The limits of Saudi tolerance were evident last month when authorities arrested a pilgrim to Mecca for dedicating his pilgrimage to Britain’s Queen Elizabeth, a non-Muslim who had just died.
Nahdlatul’s outreach to the League is part of a bold and risky strategy. However, Nahdlatul Ulama believes that engagement creates an opportunity to persuade the League to embrace a more genuine and holistic vision of moderate Islam rather than one that is self-serving.
That may be a long shot, but it also may be a way of launching Saudi Arabia on a path that would help it repair its badly tarnished image. That is if Mr. Bin Salman pairs genuine religious moderation and pluralism with a rollback of domestic repression and greater political pluralism. So far, that appears to be one thing the crown prince is unwilling to consider.
Iraq and the ‘Blind Gordian Knot’
After its occupation by the United States in 2003, Iraq fell into the double trap of the United States and Iran and became an insoluble problem. Similar to the legendary ‘Gordian’ knot, which Gordias, the king of Phrygia, tied so tightly that it was said that no one could untie it; Until ‘Alexander the Great’ came and cut it in half with one stroke of the sword and the knot was opened.
The trap that America set for Iraq was the constitution that it drafted for this country after the occupation. In this constitution, America removed Iraq’s Arab identity and imposed a two-thirds majority to elect the president, paving the way for the use of a ‘suspended one-third’.
At the same time, he set the conditions for amending this article and all the articles of the first chapter of the constitution so difficult that it was practically impossible to amend it. This constitution divided the power between Shiites, Sunnis, and Kurds, as a result of which, the Iraqi society was subject to chaos and fragmentation, and the army that was created based on it collapsed in front of ISIS in Mosul. Now let’s skip the destructive role that Nouri al-Maliki had as the prime minister in this story.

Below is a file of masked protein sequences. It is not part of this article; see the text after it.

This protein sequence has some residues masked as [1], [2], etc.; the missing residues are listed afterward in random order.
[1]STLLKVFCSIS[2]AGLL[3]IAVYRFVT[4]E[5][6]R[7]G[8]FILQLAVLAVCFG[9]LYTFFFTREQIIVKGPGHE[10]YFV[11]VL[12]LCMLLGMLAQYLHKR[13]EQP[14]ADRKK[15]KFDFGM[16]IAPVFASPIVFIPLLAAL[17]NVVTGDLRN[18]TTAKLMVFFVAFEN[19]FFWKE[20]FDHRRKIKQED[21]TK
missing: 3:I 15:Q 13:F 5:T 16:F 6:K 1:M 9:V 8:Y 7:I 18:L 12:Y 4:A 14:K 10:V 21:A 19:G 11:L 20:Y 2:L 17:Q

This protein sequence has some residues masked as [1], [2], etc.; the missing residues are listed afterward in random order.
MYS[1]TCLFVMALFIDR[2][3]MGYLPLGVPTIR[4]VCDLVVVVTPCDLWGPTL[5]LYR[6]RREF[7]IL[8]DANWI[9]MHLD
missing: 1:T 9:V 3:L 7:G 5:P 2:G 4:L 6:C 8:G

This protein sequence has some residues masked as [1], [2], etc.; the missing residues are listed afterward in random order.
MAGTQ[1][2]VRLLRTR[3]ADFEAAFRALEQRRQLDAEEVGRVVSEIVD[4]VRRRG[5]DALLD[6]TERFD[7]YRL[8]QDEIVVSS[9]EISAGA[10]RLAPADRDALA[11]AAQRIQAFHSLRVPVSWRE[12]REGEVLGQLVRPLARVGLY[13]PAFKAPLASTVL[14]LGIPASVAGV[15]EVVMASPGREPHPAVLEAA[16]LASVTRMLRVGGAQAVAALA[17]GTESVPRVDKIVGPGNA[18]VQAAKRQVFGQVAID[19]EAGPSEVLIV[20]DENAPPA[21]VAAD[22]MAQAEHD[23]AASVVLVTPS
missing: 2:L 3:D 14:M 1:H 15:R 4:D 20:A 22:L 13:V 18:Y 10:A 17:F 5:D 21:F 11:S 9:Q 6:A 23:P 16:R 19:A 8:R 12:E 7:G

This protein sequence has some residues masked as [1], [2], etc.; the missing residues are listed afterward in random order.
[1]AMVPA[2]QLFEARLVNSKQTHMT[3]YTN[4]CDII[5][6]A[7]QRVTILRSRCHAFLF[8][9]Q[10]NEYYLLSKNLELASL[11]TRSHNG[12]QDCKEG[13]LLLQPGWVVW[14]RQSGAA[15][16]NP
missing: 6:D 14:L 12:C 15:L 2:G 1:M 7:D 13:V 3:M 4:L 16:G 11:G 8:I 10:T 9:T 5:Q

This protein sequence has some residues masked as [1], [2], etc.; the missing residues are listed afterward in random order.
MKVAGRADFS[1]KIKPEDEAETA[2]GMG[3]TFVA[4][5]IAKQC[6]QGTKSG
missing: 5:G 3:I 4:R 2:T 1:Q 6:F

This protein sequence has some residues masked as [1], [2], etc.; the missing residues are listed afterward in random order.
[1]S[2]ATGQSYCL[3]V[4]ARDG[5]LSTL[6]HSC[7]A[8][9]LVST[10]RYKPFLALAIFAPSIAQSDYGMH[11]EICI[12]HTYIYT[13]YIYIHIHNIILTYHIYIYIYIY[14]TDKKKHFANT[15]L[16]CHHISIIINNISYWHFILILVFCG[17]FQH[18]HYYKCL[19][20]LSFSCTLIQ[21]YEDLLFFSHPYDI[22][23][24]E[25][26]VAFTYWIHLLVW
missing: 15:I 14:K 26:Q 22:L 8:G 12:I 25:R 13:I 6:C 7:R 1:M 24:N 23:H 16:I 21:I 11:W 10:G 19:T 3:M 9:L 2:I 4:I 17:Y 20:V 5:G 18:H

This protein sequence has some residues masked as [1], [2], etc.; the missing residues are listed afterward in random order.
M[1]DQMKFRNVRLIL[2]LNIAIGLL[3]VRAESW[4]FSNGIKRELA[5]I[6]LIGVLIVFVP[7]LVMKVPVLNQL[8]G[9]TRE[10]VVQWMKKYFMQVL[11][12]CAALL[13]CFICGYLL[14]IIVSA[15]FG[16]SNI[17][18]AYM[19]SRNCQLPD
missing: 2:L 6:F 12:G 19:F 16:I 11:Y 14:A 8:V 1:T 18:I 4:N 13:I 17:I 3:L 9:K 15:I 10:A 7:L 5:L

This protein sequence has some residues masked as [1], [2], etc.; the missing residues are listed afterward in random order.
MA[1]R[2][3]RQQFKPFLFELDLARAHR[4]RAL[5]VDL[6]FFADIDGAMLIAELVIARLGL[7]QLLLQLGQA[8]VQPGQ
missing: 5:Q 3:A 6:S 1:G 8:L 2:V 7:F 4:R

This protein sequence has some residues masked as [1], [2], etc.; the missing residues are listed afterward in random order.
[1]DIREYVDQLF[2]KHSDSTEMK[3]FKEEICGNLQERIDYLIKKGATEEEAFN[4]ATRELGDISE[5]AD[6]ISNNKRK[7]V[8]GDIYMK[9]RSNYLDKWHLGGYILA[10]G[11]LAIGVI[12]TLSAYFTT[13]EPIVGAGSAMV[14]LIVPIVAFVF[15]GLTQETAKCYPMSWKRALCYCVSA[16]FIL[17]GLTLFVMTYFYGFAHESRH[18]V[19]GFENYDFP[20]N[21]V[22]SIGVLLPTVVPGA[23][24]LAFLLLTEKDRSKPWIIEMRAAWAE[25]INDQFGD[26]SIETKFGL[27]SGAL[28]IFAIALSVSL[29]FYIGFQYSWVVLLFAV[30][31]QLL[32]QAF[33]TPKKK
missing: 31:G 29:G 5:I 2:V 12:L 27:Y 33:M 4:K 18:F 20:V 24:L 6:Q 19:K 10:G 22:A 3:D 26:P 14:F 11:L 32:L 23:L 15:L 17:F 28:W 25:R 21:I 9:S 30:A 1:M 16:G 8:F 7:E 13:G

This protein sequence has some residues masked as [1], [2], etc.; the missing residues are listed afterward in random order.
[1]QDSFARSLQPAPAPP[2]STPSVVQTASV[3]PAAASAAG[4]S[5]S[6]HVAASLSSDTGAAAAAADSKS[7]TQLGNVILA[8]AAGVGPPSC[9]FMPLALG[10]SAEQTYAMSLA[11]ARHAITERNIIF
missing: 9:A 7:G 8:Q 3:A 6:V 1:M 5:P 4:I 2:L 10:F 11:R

But the trap that the Islamic Republic of Iran set for Iraq was that it formed armed groups affiliated with the Quds Force and gave them legitimacy under the umbrella of ‘The Popular Mobilization Forces, which resulted in the monopoly of power in the hands of the Shiites.
So far, all efforts to free Iraq from this double trap have failed. The popular revolution of 2019 in Baghdad, Karbala, and other southern cities did not reach anywhere with its anti-Iranian slogans, nor did the government of Mustafa al-Kazemi solve the problem with its patriotic government project, nor did the recent efforts of the Sadr movement under the leadership of prominent cleric Moqtada Sadr bear fruit.
The Sadr movement, which won the majority in the elections, tried to form a national majority government in an agreement with the coalition of the Sunni ruling party and the Kurdistan Democratic Party, but the coordination framework was dependent on Iran, using the one-third weapon, defeated the efforts of the Sadr movement.
In Iraq, there is no ‘Alexander the Great’ who will rise up and open the blind Gordian knot with one stroke of the sword and save Iraq from the crisis. No random event occurs. Now, the land between the two rivers is caught in deep-rooted and growing corruption and has lost its way among various Arab, Iranian, Eastern, and Western trends. Even Moqtada’s plan for the formation of a national government, which was put forward recently with the slogan ‘Neither East, nor West”, is also facing many difficulties and obstacles.
Of course, expecting the formation of a democratic system with the management of armed sectarian parties that advance politics based on religious fatwas and the force of destructive war missiles and drones is a futile thing, and talking about a national government in which power is in the hands of religious parties affiliated with the neighboring religious government is gossip and superstition.
Apart from that, according to the current laws of Iraq, the main power is in the hands of the Prime Minister and the Council of Ministers, and the powers of the President are limited and few, as a result, Shiite parties and organizations, especially their larger organizations, get more privileges, and the main power is exclusive to the Shiite community.